Britain is to send a further 125 Army trainers to Iraq to help with the fight against the Islamic State terror group, Prime Minister David Cameron has announced.
Speaking at the G7 summit of major industrialised states in Germany, Mr Cameron described the fight against Islamist extremism as “the biggest challenge” currently faced by Britain and the international community.
The new deployment, in response to a request from Prime Minister Haider al-Abadi, will bring to 275 the number of UK military personnel in Iraq supporting the Baghdad government and Kurdish authorities in their struggle with IS, which has seized large swathes of the country and neighbouring Syria.
The bulk of the personnel - around 100 of those deployed - will train local forces in detecting and dealing with the roadside bombs and booby-trap explosives used by IS. Another 25 will focus on logistics challenges such as bridge-building.
While Britain’s mission in Iraq has so far been largely focused on the Kurdish capital Irbil, the new troops will be stationed at a number of bases around the country, including Baghdad. It is understood they will remain inside bases and will not be deployed in the field.
The announcement came as Mr Cameron met US President Barack Obama in the margins of the Schloss Elmau summit for one-on-one talks which were expected to focus on defence issues.
Washington is concerned that UK spending on defence may drop below the Nato target of 2% of GDP, with Defence Secretary Ashton Carter last week warning that such a cut would suggest Britain was “disengaged” and could no longer “punch above its weight” on the international scene. Noting that the UK was one of only a handful of Nato states to meet the target, Mr Carter said: “We need an engaged United Kingdom.”
Despite lecturing other leaders at last year’s Nato summit in Wales on the need to hit the 2% target, Mr Cameron has so far declined to commit the Government to continue meeting it beyond March 2016. And Chancellor George Osborne’s demand last week for a further £500 million in Ministry of Defence cuts has fuelled concerns on the Tory backbenches that the UK may drop below the totemic threshold next year.
Speaking ahead of his meeting with Mr Obama, Mr Cameron said he would have no assurance to offer the US President until this autumn’s Spending Review, when Mr Osborne will set out the Government’s plans for the three years after April 2016.
Asked what he would tell Mr Obama about Britain’s plans for future defence spending, Mr Cameron told reporters: “I’ll say exactly the same as what I’m saying now, which is we’ve kept our 2% promise - one of the few countries to do it - and we’re having a Spending Review in the autumn and we’ll announce the results at that time.”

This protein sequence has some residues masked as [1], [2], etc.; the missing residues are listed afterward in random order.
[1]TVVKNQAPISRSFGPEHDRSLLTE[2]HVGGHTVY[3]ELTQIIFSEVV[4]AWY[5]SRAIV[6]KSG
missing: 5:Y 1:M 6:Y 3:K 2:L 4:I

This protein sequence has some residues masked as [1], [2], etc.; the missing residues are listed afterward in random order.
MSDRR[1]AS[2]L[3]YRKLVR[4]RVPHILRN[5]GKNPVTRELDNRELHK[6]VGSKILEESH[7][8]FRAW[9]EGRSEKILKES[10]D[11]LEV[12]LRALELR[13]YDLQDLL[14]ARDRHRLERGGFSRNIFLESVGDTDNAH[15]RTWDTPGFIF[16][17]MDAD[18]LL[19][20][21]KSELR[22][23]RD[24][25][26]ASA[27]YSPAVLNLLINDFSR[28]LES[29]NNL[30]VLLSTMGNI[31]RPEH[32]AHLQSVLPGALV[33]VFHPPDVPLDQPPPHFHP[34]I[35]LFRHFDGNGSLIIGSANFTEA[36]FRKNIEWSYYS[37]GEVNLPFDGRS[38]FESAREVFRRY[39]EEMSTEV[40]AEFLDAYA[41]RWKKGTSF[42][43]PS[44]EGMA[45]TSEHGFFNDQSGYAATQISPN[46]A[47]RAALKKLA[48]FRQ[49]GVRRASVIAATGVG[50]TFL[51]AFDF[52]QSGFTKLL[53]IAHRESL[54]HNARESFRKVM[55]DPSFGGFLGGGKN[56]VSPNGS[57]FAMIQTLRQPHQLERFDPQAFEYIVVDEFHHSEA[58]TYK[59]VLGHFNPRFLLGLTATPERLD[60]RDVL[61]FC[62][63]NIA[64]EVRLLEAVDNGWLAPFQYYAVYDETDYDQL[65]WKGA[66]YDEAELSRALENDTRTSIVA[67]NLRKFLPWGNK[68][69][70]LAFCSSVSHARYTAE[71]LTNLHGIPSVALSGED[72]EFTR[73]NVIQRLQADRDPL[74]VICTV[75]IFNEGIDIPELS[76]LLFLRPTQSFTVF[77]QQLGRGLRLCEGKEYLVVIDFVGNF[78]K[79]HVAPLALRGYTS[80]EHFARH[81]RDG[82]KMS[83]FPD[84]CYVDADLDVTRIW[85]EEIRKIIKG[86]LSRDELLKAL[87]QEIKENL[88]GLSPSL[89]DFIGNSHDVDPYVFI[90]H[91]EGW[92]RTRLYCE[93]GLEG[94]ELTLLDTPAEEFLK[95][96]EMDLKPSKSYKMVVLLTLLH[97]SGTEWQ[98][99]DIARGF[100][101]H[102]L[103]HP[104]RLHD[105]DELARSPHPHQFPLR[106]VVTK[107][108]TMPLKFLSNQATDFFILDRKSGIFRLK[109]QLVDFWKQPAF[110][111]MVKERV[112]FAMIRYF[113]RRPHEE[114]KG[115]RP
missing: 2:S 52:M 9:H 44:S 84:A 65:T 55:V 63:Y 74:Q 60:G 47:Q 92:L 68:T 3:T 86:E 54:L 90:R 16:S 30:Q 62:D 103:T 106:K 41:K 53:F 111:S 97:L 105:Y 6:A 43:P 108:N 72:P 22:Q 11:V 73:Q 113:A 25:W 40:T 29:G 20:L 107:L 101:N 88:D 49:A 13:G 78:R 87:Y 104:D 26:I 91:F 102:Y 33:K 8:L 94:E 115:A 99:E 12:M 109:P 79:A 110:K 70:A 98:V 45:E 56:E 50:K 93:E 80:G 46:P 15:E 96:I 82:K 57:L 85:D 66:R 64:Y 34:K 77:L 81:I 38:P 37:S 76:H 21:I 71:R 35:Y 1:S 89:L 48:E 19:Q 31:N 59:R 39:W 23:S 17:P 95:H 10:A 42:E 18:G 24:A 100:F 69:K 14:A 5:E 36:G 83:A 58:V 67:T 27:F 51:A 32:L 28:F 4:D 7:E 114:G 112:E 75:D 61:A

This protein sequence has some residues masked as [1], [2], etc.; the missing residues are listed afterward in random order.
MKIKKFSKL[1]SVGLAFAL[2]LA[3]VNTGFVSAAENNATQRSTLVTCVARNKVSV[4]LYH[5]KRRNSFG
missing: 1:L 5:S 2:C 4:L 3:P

Mr Cameron said most of the new troops he is sending to Iraq will be involved in operations against improvised explosive devices (IEDs). When withdrawing from occupied areas, Islamic State routinely leave booby-trap devices on the roads and in cars, homes and official buildings in order to render the area uninhabitable for local people and slow the advance of regime forces.
“I think the biggest challenge that we face in terms of the effect on Britain and the challenge in the world is fighting extremist Islamist terror, particularly obviously in Iraq and Syria, but more broadly,” said the Prime Minister.
“We’re already the second largest contributor in terms of air strikes in Iraq. We’re providing a whole host of support to the Syrian opposition. But I’ll be announcing today that we’re going to be increasing our training effort in Iraq with another up to 125 personnel specifically focused on counter-IED training for the Iraqi army.
“We already have quite a number of people in the KRG (Kurdistan Regional Government area), but these people will be helping more broadly in Iraq. It’s a particular request that the Abadi government has made. It’s a particular thing that we’ve been working with the Americans on. I think it’s the right thing for Britain to do.”
Downing Street said the new deployment would begin “shortly”. A spokesman added: “These troops will be behind the wire at all times. That is where the training will take place and they will not be accompanying the forces they are training out on patrols.”
Mr Abadi is attending the G7 as part of a group of leaders of “outreach states” from areas threatened by Islamist extremists, including Nigerian President Muhammadu Buhari, who is facing an uprising by Boko Haram militants.